Northeast Siberian taiga
Straddling the Arctic Circle, the Northeast Siberian ecoregion is one of the largest unaltered boreal forest areas in the world. This forest serves as an significant carbon sink, helping to lessen the impact of global climate change. Basin areas of Yana and Indigirca rivers serve as important breeding areas to the rare little curlew (Numenius minutus) and Siberian white crane (Grus leucogeranus). Although much of the land remains intact, forest fires, mineral mining, and small-scale logging threaten some areas. Relict steppes of Beringia are characteristic of the ecoregion.
Location and General Description
Most of this ecoregion is within the borders of the Republic of Yakutia (Sakha), situated in northeastern Siberia, between the Lena and Kolyma Rivers, with the Sea of Okhotsk as a southern border. Winter is prolonged and severe, with average January temperatures about -40° Celcius (C). Summer is short, but warm with: average July temperatures near 15°C, but as high as 40°C in Yakutsk. In the northeast, the town of Verkhoyansk boasts some of the coldest winter temperatures on Earth, sometimes as low as -70°C. There is little precipitation; from 150-200 millimeters (mm) in Central Yakutia to 500-600 mm in the mountains of eastern and southern Yakutia. The geology of the area is described as being within the Kimmerian folding zone of the Pacific Ocean Geosyncline. Many of the rocks present are volcanic in origin and date to the Jurassic Period. In western Yakutia, some of the most ancient portions of the Earth's crust can be found and are a source of Yakutia's massive diamond reserves. The region's complex and diverse geological structures are extremely rich in minerals and are well known throughout Russia for gold deposits in the Aldan, Indigirka, and Yana River basins, tin in the northeast.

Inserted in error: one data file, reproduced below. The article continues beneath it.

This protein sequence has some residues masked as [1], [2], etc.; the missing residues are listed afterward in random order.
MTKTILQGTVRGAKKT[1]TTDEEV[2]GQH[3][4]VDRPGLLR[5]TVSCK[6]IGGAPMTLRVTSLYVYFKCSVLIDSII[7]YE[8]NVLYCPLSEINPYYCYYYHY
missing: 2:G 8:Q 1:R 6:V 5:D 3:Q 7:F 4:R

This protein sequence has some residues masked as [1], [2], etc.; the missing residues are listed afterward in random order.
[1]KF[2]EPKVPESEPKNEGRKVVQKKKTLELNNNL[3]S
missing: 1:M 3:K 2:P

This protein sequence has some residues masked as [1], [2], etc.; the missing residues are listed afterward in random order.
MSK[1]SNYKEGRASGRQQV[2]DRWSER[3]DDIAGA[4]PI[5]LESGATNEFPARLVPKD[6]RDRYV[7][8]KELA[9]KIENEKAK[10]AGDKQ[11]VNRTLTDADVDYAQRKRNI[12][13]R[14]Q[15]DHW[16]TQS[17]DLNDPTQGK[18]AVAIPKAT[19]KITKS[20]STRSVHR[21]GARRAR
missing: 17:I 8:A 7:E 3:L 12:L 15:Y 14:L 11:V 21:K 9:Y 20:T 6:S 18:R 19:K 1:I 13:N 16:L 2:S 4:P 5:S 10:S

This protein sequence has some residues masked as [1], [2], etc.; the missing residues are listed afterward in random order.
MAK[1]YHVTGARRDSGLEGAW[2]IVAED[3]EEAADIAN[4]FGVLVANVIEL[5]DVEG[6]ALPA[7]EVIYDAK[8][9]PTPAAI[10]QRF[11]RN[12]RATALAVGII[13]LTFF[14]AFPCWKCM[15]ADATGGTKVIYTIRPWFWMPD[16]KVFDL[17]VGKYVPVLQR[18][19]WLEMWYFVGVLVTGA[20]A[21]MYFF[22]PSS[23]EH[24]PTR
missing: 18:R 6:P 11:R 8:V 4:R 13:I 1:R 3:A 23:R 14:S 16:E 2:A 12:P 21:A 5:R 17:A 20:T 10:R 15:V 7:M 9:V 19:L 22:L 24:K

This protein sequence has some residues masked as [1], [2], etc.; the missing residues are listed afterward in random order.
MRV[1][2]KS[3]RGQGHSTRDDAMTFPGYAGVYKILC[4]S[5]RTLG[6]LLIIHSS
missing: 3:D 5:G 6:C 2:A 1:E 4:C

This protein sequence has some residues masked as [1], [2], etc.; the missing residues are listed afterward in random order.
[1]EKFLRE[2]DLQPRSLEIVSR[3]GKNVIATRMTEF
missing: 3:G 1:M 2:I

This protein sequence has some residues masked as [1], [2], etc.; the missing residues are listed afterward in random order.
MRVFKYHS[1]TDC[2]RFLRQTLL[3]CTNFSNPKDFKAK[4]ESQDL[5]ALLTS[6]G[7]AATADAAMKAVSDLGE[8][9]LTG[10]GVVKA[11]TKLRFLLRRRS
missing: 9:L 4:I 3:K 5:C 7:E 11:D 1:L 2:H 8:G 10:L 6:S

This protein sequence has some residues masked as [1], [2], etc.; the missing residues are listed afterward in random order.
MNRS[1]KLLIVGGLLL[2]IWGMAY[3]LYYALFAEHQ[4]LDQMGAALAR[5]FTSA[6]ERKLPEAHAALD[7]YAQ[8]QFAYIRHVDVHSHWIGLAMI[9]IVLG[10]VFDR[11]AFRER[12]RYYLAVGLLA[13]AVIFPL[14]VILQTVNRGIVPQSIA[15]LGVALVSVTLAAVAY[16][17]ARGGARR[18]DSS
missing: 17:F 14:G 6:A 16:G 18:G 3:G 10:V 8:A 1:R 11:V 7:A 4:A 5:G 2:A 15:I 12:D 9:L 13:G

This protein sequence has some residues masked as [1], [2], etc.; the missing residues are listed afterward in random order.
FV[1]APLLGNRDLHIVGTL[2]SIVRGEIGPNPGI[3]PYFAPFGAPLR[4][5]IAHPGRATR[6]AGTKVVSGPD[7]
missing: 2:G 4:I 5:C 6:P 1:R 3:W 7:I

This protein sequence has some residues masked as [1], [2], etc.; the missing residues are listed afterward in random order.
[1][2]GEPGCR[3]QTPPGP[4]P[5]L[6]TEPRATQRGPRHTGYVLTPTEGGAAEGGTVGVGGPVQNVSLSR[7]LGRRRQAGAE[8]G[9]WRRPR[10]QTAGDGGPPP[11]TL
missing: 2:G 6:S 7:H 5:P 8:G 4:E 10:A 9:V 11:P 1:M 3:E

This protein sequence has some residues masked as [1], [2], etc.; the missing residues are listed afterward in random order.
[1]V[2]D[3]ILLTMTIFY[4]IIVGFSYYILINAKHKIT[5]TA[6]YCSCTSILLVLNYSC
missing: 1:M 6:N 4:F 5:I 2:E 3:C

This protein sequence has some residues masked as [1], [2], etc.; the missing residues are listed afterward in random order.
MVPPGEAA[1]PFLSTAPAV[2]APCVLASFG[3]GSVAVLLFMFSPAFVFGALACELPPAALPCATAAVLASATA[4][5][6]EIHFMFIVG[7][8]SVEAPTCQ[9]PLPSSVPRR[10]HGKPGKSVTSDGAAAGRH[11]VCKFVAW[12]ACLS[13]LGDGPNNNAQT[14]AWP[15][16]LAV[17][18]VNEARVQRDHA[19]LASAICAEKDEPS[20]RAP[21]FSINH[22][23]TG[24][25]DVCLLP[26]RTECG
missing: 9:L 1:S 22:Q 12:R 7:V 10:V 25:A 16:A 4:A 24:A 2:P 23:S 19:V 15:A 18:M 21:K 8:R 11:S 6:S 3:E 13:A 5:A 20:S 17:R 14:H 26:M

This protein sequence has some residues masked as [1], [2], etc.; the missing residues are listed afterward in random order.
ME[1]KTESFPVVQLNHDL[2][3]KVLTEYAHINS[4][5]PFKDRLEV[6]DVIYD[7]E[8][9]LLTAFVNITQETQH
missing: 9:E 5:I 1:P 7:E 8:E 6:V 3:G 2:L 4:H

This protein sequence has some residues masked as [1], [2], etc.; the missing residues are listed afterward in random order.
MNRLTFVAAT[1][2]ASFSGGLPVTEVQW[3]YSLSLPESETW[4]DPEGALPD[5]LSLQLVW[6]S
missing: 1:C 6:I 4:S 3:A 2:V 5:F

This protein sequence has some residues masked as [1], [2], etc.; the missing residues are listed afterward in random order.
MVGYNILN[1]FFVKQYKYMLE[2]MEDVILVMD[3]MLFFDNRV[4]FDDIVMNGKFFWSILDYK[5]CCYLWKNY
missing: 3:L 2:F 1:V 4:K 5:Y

The Yana, Indigirka, and Kolyma River systems wind northwards through large interior areas of the region before terminating along the northern arctic coast. Much of the area lies within the Arctic Circle and all of it is covered by eternally frozen ground or permafrost, which greatly influences the region's ecology and limits forests to this ecoregion. A vast area of taiga forest makes up the majority of this region. Larch (Larix cajanderi) tree stands accompanied by Betula pendula are found throughout the region. Forests with Ledum palustre, Vaccinium uliginosum, lichens and mosses in ground cover dominate in the ecoregion. Forests of Populus suaveolens and Chosenia macrolepis occur in the valleys of the rivers.
Forests of the Russian taiga play a vital role as one of the largest unaltered boreal forest areas in the world. An enormous carbon sink, the taiga potentially lessens the impact of global climate change. This region contains interior forests as well as coastal areas along the Sea of Okhotsk in the south. About 40% of ecoregion area is occupied by sparse larch forests with dwarf shrub-lichen ground cover and by brushwoods of Pinus pumila. Sparse larch tree stands with understorey of Betula middendorffii, Pinus pumila, Salix kolymensis and moss-lichen cover are distributed in the western, eastern and southern parts. They also occupy about 40% of the territory. Dense larch and spruce-larch are located in the the cenrtal part of the area. Relict steppe associations are usual for the basins of Yana and Indigirka river. Here they occupy southern, western and sometimes eastern steep slopes of the rock terraces. In Kolyma basin the steppes are more rare associations. They are distributed here on the southern slopes of flood terraces. The dominants of these steppes are as follows: Festuca kolymensis, F. lenensis, Agropyron jacutorum, Poa botryoides, Helictotrichon krylovii, Potentilla tollii, P. asperrima, Orostachys spinosa, Stellaria jacutica, Dracocephalum palmatum, Carex pediformis, C. obtusata, C. supina, Koeleria cristata, Arabidopsis bursifolia, Thellungiella salsuginea. There are 21 endemic species in steppe associations including Agropyron karawaewii, Helictotrichon krylovii, Astragalus vallicola, Oxytropis incana, O. scheludjakoviae, O. adamsiana ssp. janensis, Papaver nudicaule ssp. gracile, Vicia macrantha, Saxifraga multiflora, Thymus indigirkensis, Potentilla tollii, P. asperrima, Poa filiculmis, Artemisia lagopus ssp. jarovoi and some others.